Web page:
Miscarriage Widely Misunderstood

An Einstein-Montefiore survey of more than 1,000 U.S. adults has found widespread misperceptions about miscarriage and its causes. The findings were published in the journal Obstetrics & Gynecology
last spring.

Nearly one million miscarriages occur in the United States each year. Miscarriages end one in every four pregnancies and are by far the most common of all pregnancy complications. Yet 55 percent of respondents to the Einstein-Montefiore survey believed that miscarriages are “uncommon” (defined in the survey as less than 6 percent of all pregnancies).

“Miscarriage is a traditionally taboo subject that is rarely discussed publicly,” says S. Zev Williams, M.D., Ph.D., director of the Program for Early and Recurrent Pregnancy Loss (PEARL) at Einstein and Montefiore. “We initiated this survey to assess what the general public knew about miscarriage and its causes and how miscarriage affects them emotionally.” Dr. Williams is also an assistant professor of obstetrics & gynecology and women’s health, and of genetics, at Einstein.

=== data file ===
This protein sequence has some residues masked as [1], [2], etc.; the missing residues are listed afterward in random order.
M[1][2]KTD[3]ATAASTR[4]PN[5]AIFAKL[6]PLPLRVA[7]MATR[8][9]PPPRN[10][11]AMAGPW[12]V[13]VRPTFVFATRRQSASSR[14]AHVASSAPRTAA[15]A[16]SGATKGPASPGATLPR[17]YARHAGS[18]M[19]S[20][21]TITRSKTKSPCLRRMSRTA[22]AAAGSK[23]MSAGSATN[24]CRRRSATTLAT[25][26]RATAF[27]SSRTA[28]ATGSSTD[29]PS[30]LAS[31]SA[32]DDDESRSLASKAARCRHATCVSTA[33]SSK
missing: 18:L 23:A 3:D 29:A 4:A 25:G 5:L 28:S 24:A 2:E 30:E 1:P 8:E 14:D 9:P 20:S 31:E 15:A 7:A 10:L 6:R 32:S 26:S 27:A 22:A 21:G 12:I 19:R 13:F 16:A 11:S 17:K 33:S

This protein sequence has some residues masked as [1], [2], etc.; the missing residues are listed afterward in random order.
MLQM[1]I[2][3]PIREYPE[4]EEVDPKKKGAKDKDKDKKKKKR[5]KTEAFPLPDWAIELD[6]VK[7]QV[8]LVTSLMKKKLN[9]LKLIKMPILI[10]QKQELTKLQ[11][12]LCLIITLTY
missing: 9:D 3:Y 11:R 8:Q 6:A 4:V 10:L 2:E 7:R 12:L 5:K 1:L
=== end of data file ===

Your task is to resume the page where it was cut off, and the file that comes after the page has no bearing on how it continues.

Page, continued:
Dr. Williams and his colleagues devised a 33-item survey to assess perceptions of miscarriage; 10 items were specifically directed to men or women reporting a history of miscarriage. Fifteen percent of participants reported that they or their partner had suffered a miscarriage.

Among other significant survey findings:

“Our survey results indicate widespread misconceptions about the prevalence and causes of miscarriage,” says Dr. Williams. “Because miscarriage is very common but rarely discussed, many women and couples feel very isolated and alone after suffering a miscarriage. “We need to better educate people about miscarriage, which could reduce the shame and stigma associated with it.”

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